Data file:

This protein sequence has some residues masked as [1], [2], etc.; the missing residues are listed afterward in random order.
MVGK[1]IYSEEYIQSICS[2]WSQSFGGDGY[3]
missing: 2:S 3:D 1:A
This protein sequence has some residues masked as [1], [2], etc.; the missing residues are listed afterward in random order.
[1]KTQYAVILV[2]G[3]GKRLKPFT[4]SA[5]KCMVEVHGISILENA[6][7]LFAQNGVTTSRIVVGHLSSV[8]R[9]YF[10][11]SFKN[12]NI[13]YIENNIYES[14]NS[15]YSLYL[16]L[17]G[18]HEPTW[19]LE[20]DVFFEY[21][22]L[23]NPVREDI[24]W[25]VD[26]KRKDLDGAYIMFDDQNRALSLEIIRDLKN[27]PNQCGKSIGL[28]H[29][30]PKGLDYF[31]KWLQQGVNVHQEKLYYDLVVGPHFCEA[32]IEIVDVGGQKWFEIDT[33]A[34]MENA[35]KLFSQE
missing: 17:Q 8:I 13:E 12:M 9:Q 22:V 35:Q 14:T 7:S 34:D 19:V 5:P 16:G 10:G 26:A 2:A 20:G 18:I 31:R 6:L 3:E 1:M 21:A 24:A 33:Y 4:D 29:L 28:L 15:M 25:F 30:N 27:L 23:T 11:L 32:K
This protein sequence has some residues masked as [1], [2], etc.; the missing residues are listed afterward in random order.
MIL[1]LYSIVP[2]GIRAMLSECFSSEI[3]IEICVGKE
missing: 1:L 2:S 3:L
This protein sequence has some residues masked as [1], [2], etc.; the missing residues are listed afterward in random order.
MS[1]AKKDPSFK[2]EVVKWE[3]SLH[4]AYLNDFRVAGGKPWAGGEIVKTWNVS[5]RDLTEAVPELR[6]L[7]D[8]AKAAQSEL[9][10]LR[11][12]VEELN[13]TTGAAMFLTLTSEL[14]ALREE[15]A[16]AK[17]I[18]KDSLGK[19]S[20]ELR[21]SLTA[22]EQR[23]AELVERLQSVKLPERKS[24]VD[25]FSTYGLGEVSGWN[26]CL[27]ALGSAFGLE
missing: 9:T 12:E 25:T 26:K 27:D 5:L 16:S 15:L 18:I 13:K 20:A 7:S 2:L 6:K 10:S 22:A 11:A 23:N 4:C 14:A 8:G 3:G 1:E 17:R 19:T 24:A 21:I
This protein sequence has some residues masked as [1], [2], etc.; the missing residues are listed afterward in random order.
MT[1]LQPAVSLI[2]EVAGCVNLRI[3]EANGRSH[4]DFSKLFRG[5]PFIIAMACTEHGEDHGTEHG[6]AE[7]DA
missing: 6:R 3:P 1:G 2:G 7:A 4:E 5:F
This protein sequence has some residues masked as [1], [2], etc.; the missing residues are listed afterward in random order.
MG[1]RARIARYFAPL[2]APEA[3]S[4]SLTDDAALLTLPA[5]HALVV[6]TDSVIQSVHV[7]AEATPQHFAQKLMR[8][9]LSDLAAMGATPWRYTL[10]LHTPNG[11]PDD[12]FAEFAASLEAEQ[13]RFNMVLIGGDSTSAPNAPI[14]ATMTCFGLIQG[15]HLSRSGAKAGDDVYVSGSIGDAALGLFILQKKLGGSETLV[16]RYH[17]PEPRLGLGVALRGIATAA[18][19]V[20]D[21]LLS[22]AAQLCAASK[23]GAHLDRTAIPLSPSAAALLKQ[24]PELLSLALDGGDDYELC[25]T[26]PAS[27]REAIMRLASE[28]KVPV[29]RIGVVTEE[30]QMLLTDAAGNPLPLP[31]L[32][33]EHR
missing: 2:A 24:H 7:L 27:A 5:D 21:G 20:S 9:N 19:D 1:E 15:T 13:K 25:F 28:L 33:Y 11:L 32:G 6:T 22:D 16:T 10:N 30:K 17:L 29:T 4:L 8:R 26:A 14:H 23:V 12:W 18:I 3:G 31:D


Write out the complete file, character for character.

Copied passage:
This protein sequence has some residues masked as [1], [2], etc.; the missing residues are listed afterward in random order.
MVGK[1]IYSEEYIQSICS[2]WSQSFGGDGY[3]
missing: 2:S 3:D 1:A
This protein sequence has some residues masked as [1], [2], etc.; the missing residues are listed afterward in random order.
[1]KTQYAVILV[2]G[3]GKRLKPFT[4]SA[5]KCMVEVHGISILENA[6][7]LFAQNGVTTSRIVVGHLSSV[8]R[9]YF[10][11]SFKN[12]NI[13]YIENNIYES[14]NS[15]YSLYL[16]L[17]G[18]HEPTW[19]LE[20]DVFFEY[21][22]L[23]NPVREDI[24]W[25]VD[26]KRKDLDGAYIMFDDQNRALSLEIIRDLKN[27]PNQCGKSIGL[28]H[29][30]PKGLDYF[31]KWLQQGVNVHQEKLYYDLVVGPHFCEA[32]IEIVDVGGQKWFEIDT[33]A[34]MENA[35]KLFSQE
missing: 17:Q 8:I 13:E 12:M 9:Q 22:V 35:Q 14:T 7:S 34:D 19:V 5:P 16:G 10:G 26:A 2:A 20:G 18:I 31:R 6:L 3:E 1:M 21:A 24:A 33:Y 4:D 29:L 28:L 15:M 25:F 30:N 27:L 23:T 11:L 32:K
This protein sequence has some residues masked as [1], [2], etc.; the missing residues are listed afterward in random order.
MIL[1]LYSIVP[2]GIRAMLSECFSSEI[3]IEICVGKE
missing: 1:L 2:S 3:L
This protein sequence has some residues masked as [1], [2], etc.; the missing residues are listed afterward in random order.
MS[1]AKKDPSFK[2]EVVKWE[3]SLH[4]AYLNDFRVAGGKPWAGGEIVKTWNVS[5]RDLTEAVPELR[6]L[7]D[8]AKAAQSEL[9][10]LR[11][12]VEELN[13]TTGAAMFLTLTSEL[14]ALREE[15]A[16]AK[17]I[18]KDSLGK[19]S[20]ELR[21]SLTA[22]EQR[23]AELVERLQSVKLPERKS[24]VD[25]FSTYGLGEVSGWN[26]CL[27]ALGSAFGLE
missing: 9:T 12:E 25:T 26:K 27:D 5:L 16:S 15:L 18:I 13:K 20:A 7:S 2:L 6:K 10:S 22:A 11:A 23:N 4:C 14:A 8:G 3:G 1:E 17:R 19:T 24:A 21:I
This protein sequence has some residues masked as [1], [2], etc.; the missing residues are listed afterward in random order.
MT[1]LQPAVSLI[2]EVAGCVNLRI[3]EANGRSH[4]DFSKLFRG[5]PFIIAMACTEHGEDHGTEHG[6]AE[7]DA
missing: 6:R 3:P 1:G 2:G 7:A 4:E 5:F
This protein sequence has some residues masked as [1], [2], etc.; the missing residues are listed afterward in random order.
MG[1]RARIARYFAPL[2]APEA[3]S[4]SLTDDAALLTLPA[5]HALVV[6]TDSVIQSVHV[7]AEATPQHFAQKLMR[8][9]LSDLAAMGATPWRYTL[10]LHTPNG[11]PDD[12]FAEFAASLEAEQ[13]RFNMVLIGGDSTSAPNAPI[14]ATMTCFGLIQG[15]HLSRSGAKAGDDVYVSGSIGDAALGLFILQKKLGGSETLV[16]RYH[17]PEPRLGLGVALRGIATAA[18][19]V[20]D[21]LLS[22]AAQLCAASK[23]GAHLDRTAIPLSPSAAALLKQ[24]PELLSLALDGGDDYELC[25]T[26]PAS[27]REAIMRLASE[28]KVPV[29]RIGVVTEE[30]QMLLTDAAGNPLPLP[31]L[32][33]EHR
missing: 2:A 24:H 7:L 27:A 5:D 21:G 20:S 9:N 19:D 1:E 15:T 13:K 25:F 28:L 33:Y 11:L 32:G 6:T 22:D 16:T 10:N 30:K 17:L 29:T 4:L 8:R 26:A 14:H 23:V 12:W 18:I 3:G 31:D